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    Thread: HOW TO Thread - Importing a car from USA

    1. Member Bugs's Avatar
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      02-05-2008 04:17 PM #1
      Before
      - Run VIN thru carfax
      - Check to see if the vehicle model/year is admissible (check riv.ca website)
      - If it requires heavy modification, call locally to find out costs
      - Call seller to find out if they'll sell to Canadian customer
      - Find third party to take photos of the vehicle, document scratches, visible problems, etc
      - If still under warranty, call manufacturer to see if warranty is transferable.
      - Call insurance company to arrange for insurance on the car (*** see bottom)
      - Get dealership to fax title (both sides) to you, so that you can fax it to the U.S. border crossing at least 72h in advance of coming back. (Port Huron/Sarnia was only port offering 24/7 crossing for vehicle importation, most are mon-fri 8-4)
      - If dealership is a manufacturer dealership, get them to provide a recall clearance letter (on company letterhead) stating that there are no open recalls on the vehicle.
      - If they are a private dealership, then you'll have to call the manufacturer's headquarters to provide this information.
      - Keep the fax confirmation sheet (hopefully includes the cover page which you've written the VIN on somewhere)
      - Call the customs office to see if they've received the fax (mine wouldn't confirm this, but I've read that some will - guess it depends on the officer you reach)
      - While on the phone, ask if the customs office will process automobile imports 24/7 or only 9-5.
      During Sale (while on-site)
      - Do visual/driving inspection
      - Get dealership to fill out "assignment" section of title (on the back)
      - Make sure the dealership name matches everywhere (my dealership did business under 3 different names, so I had to get them to sign an affidavit later, stating that they were one and the same)
      - Get dealership to fill out papers for manufacturers warranty transfer (if applicable)
      - Get temporary plates for the long haul home (get dealership to provide them if possible, otherwise, go to closest DMV)
      - Get photocopies of the bill of sale, title (both sides), other pertinent paperwork (just in case!)
      Crossing the Border
      - Make sure that you've provided U.S. customs 72h to process the title before crossing
      - Double check to make sure you have all your paperwork (bill of sale, title, fax confirmation sheet, recall clearance letter)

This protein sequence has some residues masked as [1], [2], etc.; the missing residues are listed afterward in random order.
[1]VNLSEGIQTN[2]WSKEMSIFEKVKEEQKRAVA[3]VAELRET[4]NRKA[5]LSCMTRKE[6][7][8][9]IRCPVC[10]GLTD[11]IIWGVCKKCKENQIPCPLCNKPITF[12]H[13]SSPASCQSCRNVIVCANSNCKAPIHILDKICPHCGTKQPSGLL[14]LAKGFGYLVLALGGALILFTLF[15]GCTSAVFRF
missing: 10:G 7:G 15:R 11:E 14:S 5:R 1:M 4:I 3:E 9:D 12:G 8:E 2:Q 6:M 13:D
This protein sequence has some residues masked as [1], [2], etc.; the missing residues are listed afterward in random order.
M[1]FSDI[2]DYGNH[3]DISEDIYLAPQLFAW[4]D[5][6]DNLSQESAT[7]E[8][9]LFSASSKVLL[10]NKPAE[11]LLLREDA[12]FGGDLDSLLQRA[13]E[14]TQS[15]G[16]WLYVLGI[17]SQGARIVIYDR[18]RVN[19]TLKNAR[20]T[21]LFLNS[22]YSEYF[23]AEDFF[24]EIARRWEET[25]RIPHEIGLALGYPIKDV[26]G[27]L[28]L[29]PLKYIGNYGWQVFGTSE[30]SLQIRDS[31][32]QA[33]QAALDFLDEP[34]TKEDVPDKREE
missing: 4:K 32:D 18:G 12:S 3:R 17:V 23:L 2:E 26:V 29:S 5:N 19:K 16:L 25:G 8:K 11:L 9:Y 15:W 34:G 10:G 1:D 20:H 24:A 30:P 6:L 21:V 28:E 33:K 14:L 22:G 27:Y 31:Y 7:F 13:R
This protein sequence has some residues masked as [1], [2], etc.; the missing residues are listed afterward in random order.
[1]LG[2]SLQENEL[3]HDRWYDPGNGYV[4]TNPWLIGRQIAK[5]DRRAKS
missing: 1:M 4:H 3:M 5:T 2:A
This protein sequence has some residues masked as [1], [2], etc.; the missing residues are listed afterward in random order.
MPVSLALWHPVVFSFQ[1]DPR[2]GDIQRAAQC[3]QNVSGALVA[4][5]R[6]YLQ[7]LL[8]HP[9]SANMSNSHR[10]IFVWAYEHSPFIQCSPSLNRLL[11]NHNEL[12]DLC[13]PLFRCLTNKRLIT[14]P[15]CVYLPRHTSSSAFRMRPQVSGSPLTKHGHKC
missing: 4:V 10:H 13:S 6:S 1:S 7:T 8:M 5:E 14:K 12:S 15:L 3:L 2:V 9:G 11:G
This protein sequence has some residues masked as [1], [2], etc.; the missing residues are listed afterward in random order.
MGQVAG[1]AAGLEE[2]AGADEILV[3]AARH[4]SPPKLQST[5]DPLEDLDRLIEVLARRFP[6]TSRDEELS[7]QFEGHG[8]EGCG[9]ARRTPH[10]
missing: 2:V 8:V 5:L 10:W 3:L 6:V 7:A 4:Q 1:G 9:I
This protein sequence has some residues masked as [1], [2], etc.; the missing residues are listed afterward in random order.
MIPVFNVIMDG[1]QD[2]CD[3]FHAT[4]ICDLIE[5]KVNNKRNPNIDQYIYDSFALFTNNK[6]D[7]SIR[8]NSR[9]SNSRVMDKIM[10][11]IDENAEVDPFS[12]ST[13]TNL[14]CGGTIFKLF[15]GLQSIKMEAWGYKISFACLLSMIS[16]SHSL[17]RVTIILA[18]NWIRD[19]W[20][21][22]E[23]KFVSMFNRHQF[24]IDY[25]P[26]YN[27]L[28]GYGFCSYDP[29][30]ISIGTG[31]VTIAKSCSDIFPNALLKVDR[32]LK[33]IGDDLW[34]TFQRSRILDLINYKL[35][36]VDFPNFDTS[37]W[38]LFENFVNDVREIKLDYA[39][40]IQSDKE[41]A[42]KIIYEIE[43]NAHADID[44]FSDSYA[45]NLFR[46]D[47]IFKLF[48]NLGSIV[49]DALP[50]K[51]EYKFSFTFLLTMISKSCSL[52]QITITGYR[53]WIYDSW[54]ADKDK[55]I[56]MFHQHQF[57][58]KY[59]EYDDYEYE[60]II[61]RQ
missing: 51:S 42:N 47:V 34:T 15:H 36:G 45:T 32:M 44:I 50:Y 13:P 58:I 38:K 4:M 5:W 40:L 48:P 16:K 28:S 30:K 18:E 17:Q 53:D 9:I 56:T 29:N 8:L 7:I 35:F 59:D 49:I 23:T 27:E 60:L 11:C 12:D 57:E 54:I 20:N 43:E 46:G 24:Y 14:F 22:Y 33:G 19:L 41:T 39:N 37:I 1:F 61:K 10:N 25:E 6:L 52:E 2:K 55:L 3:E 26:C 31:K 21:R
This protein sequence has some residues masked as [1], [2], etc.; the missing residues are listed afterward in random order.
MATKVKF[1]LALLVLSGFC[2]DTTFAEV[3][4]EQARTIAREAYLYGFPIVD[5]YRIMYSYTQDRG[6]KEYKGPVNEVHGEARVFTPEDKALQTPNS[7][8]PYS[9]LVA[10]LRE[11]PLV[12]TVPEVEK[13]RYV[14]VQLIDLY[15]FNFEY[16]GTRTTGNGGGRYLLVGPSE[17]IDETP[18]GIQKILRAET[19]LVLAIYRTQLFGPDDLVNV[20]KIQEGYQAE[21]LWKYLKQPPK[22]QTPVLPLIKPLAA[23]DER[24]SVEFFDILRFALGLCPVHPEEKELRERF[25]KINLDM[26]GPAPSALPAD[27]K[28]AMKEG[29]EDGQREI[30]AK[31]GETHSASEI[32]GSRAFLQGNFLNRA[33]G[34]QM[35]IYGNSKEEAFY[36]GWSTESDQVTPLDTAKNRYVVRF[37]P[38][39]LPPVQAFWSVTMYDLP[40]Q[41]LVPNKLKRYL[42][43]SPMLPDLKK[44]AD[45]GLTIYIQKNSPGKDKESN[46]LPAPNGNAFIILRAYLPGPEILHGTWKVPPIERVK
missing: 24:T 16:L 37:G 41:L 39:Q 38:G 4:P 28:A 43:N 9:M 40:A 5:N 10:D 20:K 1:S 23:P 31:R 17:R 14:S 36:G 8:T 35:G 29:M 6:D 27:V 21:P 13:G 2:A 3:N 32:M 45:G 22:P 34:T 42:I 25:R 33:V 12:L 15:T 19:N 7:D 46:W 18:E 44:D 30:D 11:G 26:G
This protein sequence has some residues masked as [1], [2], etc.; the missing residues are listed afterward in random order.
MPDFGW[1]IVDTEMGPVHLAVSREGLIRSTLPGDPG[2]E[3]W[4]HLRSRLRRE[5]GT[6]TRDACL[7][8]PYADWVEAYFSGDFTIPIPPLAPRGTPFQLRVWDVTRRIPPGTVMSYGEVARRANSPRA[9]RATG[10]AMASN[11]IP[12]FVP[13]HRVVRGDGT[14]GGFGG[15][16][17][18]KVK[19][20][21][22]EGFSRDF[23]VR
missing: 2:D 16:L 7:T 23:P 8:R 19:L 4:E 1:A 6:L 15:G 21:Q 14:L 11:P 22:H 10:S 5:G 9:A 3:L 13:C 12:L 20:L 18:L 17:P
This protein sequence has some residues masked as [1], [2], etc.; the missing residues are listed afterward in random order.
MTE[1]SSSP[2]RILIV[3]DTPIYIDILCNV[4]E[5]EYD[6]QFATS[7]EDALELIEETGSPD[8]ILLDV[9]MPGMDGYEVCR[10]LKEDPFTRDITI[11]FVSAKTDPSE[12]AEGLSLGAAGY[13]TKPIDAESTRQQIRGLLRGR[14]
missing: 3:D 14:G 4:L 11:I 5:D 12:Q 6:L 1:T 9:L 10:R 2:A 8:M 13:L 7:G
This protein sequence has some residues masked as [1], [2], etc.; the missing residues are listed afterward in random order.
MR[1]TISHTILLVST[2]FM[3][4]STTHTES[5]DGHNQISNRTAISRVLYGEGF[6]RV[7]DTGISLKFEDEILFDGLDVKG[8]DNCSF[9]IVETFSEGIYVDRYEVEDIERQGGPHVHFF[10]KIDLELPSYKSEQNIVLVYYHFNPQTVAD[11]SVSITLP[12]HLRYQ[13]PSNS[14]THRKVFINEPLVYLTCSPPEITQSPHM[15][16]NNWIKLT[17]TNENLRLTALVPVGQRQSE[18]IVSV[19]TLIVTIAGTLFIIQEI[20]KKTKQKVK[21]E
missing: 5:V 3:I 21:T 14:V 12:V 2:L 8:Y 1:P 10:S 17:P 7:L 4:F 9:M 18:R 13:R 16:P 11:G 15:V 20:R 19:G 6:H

- Go to US customs office, provide title, bill of sale
      - US customs will stamp it, send you to Canada customs
      - At Canada customs, provide stamped title, bill of sale, recall clearance letter.
      - Fill out 'Form 1'
      - Pay RIV fee, GST, duty (if applicable)
      Afterwards
      - Keep Form 1 in your glovebox. This is your "license" for up to 45 days after the import.
      - Form 2 should arrive in the mail within 15 days. If it doesn't, call the RIV office and quote the case number from Form 1 to find out why Form 2 wasn't released. In my case, I needed to fax the recall clearance letter to RIV before they would release Form 2.
      - Take vehicle to dealership (or if inclined, DIY) to get DRL's enabled.
      - Once you have Form 2, go to Crappy Tire and get them to do e-test, safety, federal inspection.
      - They will fax the completed inspection to RIV, but ask for a copy for your records.
      - Go to MTO office with safety cert, fed. inspection copy, title, to pay PST and get plated/licensed.
      That should be it!
      *** my insurance company gave me a bit of a runaround. Yes, legally they can insure an out of province vehicle. My company (state farm) needed several phone calls before finally looking into it. But of the 7 companies i spoke to, all was able to do it.

      P.S.
      Check out http://ebaymotors.aacb.com/
      They have an import calculator that will provide you a (fairly accurate) estimate for the duty (if applicable), excise tax (for A/C), GST and RIV fee based on your vehicle.
      PPS: Make sure you call border to clarify what they want on the cover letter. Each crossing wants the attention: made to different things (make sure to also include the VIN on ALL documents)
      PPSS: crossing in port huron was easy, 20 mins on usa side, 20 mins on canada side at noon on a saturday. The directions they gave me were a little vague. When you fax your stuff to your desired border crossing, ask for directions and where to park on the USA side.
      Hope this helps! These directions were from a friend who bought an Avant back in the fall. I followed only these directions, made couple adjustments as i went, and posted the updated info.
      Feel free to sticky this, so we can stop seeing 30 posts a day in this forum
      (o)\_|_/(o) 1974 Standard Beetle | 2014 Triumph Thruxton | 2006 MINI Cooper S Ralley | 2012 Jeep Wrangler Unlimited –OlllllllO-

    2. Moderator The Red Baron's Avatar
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      02-05-2008 04:20 PM #2
      Given the current demand for this information I have stickied this thread, please post any questions, comments, etc. pertaining to automotive importation in this thread ONLY.